Wednesday. 4th Feb. 1852.
Bright, warm, and clear.
How delightfull
to arise from our beds, in health and meet around the
breakfast table, in good spirits and gratefull hearts.
This is my first thought, as each morning
brings our little circle together. A kind father
spares us yet, a season; but we must prepare
for a sadder hour, for death is the [portion] of all.

Mr H. does not seam in high health, wants a
change. Louis could take nothing to eat this mor-
nig, looks thin and pale.
Complains of feeling tired. Julia coughs, but does not
allow any thing to keep her at home.

Mrs Smith called to invite Julia, there to.night.
I regret this new call on her time.
I sent a few lines to Bell, to say I would come
down this evening, The mud frightens me.
Walked out, found the dampness to [sic] much
for my skirts.
Took a glass of wine, and some bread for Lunch
and then sat down sat down to write this.
I shall not go to Bells, she is engaged to night.
A note from Mrs Berger on an unpleasant subject.
She is bent on mischief, but I must explain it, as
well as I can. Boys are sly in their mischief.

Remsen Onderdonk, paid me a visit, he looks well since his
jaunt to the country, has five children, kissed me for
old times.
Julia came in from school, pale and troubled.
We had a private conversation after dinner, and she told me
all the trouble. Fanny and herself are, just in the com-
mencement of their love affairs.
I advised her what to do, and she promised to do as I wish.
But human resolves are oft times weak.

Thursday. 5th Feb. 1852.
A beautifull spring, day.
We love this bright weather, it is,
so bright, and clear. The streets are very muddy, this is
a drawback, but I got a nice walk before the melting commenced.
Catharine, dined with me. I told her the news.
Mr H. is much distressed at the idea of this serious affair.
Julia, came in to dinner and seemed in good
Mr Duvall, came in before she could dress.
C. and I went up to see them for a few moments.
We thought him” fine and noble looking”.
C. left me before dark, she passed a
day of excitement, we talked of our father, and C. shed a
great many tears. Then our present anxiety added to
my grief, made the day wearisome to me.

Julia acted nobly, and told Mr D. our plans for her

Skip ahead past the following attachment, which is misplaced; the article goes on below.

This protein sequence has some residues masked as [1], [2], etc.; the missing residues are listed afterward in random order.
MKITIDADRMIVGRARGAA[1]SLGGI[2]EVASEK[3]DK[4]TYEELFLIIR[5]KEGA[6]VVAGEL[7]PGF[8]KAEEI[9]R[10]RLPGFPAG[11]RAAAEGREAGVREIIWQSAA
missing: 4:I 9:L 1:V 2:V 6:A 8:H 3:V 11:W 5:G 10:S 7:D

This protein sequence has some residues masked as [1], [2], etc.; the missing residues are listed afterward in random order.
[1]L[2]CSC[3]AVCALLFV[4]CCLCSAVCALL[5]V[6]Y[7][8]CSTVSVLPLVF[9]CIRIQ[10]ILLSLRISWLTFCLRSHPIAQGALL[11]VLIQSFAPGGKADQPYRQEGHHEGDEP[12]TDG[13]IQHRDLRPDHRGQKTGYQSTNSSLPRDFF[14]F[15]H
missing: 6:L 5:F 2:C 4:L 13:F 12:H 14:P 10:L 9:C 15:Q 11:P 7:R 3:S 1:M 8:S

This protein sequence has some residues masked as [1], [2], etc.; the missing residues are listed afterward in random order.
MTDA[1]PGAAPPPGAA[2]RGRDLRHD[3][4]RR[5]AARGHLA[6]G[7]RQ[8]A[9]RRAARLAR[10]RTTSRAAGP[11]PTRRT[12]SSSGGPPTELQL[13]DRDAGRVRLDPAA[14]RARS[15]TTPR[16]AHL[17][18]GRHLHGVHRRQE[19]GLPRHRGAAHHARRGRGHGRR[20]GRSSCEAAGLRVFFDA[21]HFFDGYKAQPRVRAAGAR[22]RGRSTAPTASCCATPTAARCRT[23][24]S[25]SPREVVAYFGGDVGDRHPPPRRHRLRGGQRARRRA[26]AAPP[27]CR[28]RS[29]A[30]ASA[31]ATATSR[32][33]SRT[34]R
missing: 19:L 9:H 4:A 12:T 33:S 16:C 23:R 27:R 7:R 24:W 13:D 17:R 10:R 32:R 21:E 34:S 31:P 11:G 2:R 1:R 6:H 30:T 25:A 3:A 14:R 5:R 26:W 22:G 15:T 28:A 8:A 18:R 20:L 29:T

future, and present conduct.
She certainly has nerve and fortitude, to resist his pleadings.
He also raises himself in my esteem, as he is willing
to abide by our decision, and wait ten, or even fourteen years.
The thought of losing her is torture, both to
G. and myself, and we did not dream of such a terrible
I conversed with G. and sat his mind at rest.

A note from Bell, she regrets not being able to see me,
but is engaged in the melancholy duty of recovering and
and [sic] following the remains of her brother to the grave.

Friday. 6th Feb. 1852.
Dull, and unpleasant.

I sat at my work to day.
Mr Leati gave Julia her lesson.
Mr H. brought her a fine Alpaca dress,1 dollar a yard,
4 pair stockings. Gave her five dollars besides.
She felt very happy.
Mr D. called in the evening, and carried her off to see
the display of [Connun] drums. They remained untill
after one oclock. I was sick, and nervous waiting
for their return. G. could not sleep, until we
heard the carriage arrive.

Saturday 7th Feb. 1852.

A pleasant day.

I conversed with Julia untill 12 oclock.
She promises everything we wish, but poor child, how
I regret the this temptation in her path.
There may be no love on her part, but it will come
too soon I am fearfull, and my tears will be weak
to save her. She seems to heed them now; and
looks distressed at my sorrow.
She went to see Miss
Weatherby, took her dress to Mrs Bloodgood, and took
dinner with her Grandmother. Amused them
with the fun of last evening.
Susan, Fannie, Mr D. and Mr Outlaw
came in by accident, they waited for Julia.
She returned and they frolicked a little untill night
Mr D. remained to tea, or rather left previous for the
Opera. Invited Julia to go, she declined